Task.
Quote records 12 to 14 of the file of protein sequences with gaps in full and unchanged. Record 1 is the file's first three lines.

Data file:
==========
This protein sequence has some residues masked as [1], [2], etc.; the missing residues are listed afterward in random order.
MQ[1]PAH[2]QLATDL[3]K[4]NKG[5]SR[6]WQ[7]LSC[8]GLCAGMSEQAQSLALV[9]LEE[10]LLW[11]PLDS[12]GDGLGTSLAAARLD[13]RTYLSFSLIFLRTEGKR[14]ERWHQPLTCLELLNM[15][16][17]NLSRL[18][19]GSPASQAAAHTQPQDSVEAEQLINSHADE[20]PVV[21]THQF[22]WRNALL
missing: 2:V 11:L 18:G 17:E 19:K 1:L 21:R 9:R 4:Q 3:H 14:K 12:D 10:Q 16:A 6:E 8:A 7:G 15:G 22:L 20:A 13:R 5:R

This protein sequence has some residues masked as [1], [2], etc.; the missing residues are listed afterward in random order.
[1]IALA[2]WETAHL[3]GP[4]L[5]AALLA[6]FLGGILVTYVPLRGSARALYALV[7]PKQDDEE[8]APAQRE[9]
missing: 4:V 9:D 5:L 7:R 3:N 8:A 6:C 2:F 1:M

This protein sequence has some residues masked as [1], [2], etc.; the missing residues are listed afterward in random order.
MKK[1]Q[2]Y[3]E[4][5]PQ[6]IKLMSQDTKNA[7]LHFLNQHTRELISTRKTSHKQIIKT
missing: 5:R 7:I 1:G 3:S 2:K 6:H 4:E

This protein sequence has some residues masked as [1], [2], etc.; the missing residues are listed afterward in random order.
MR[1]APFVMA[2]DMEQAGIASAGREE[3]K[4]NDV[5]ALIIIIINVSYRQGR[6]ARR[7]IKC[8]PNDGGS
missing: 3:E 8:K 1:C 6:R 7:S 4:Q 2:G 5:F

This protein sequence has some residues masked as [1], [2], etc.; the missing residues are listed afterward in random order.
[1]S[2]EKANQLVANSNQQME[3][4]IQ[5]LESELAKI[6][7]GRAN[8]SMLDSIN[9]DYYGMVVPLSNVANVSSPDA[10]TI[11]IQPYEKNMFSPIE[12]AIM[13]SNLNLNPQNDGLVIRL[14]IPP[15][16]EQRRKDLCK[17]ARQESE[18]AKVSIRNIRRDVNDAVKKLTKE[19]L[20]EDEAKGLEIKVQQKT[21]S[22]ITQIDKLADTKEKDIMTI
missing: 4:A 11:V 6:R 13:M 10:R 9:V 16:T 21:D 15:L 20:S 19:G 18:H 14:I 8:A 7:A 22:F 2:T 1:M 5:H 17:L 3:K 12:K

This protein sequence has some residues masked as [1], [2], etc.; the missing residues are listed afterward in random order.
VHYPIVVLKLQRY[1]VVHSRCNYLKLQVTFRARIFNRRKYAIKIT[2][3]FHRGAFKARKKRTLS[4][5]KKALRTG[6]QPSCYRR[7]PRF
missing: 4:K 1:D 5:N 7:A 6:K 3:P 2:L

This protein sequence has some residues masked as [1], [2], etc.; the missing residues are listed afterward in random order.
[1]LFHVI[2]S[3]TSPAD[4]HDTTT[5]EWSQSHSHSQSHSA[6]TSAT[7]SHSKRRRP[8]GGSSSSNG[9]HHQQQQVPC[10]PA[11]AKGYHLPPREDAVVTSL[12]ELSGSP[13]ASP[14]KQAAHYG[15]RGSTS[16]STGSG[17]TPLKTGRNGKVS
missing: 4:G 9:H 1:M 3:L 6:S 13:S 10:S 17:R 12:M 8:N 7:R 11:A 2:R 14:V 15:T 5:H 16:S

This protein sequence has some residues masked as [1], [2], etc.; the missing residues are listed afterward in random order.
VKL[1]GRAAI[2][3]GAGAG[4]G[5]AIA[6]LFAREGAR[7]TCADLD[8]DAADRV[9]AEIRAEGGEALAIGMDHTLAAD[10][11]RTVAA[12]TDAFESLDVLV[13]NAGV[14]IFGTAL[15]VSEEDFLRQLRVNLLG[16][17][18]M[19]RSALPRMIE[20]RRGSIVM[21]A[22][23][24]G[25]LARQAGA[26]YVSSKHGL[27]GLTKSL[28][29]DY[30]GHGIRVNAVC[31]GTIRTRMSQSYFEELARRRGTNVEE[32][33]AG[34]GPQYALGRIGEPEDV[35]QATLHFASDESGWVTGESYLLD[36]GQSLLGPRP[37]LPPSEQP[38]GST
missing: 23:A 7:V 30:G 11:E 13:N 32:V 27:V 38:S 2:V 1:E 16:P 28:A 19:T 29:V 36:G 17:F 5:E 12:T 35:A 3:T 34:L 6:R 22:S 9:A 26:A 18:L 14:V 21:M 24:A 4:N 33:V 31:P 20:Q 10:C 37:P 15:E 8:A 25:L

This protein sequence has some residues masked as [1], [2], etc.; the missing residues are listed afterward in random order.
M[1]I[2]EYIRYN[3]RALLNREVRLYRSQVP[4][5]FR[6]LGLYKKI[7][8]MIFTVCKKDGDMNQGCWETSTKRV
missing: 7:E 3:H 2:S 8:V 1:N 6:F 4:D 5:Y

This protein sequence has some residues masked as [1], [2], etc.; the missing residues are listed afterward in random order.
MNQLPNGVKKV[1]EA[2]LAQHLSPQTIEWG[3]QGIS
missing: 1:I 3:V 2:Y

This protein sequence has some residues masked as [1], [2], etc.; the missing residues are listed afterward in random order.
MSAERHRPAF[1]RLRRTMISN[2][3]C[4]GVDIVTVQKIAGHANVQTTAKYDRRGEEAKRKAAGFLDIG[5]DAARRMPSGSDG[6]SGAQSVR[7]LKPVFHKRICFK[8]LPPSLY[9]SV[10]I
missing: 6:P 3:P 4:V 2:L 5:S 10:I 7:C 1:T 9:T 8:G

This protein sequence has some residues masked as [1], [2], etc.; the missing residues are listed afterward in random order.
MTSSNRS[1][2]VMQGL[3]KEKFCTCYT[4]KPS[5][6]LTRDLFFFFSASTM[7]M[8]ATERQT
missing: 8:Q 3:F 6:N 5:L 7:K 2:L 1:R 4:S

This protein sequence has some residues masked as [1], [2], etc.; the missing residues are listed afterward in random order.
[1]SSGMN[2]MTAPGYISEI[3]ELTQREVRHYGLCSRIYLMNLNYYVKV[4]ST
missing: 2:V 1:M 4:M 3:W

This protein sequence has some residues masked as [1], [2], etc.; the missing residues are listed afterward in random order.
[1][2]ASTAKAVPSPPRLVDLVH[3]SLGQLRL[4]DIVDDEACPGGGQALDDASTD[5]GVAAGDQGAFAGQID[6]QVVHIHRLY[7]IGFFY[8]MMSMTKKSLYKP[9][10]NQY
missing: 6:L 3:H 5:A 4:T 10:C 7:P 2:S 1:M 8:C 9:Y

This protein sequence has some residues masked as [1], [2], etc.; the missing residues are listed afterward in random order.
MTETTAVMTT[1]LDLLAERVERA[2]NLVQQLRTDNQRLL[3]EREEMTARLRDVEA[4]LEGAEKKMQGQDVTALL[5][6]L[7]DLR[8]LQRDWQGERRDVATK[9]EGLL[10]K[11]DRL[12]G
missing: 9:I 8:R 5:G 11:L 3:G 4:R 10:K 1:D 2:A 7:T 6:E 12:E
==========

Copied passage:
This protein sequence has some residues masked as [1], [2], etc.; the missing residues are listed afterward in random order.
MTSSNRS[1][2]VMQGL[3]KEKFCTCYT[4]KPS[5][6]LTRDLFFFFSASTM[7]M[8]ATERQT
missing: 8:Q 3:F 6:N 5:L 7:K 2:L 1:R 4:S

This protein sequence has some residues masked as [1], [2], etc.; the missing residues are listed afterward in random order.
[1]SSGMN[2]MTAPGYISEI[3]ELTQREVRHYGLCSRIYLMNLNYYVKV[4]ST
missing: 2:V 1:M 4:M 3:W

This protein sequence has some residues masked as [1], [2], etc.; the missing residues are listed afterward in random order.
[1][2]ASTAKAVPSPPRLVDLVH[3]SLGQLRL[4]DIVDDEACPGGGQALDDASTD[5]GVAAGDQGAFAGQID[6]QVVHIHRLY[7]IGFFY[8]MMSMTKKSLYKP[9][10]NQY
missing: 6:L 3:H 5:A 4:T 10:C 7:P 2:S 1:M 8:C 9:Y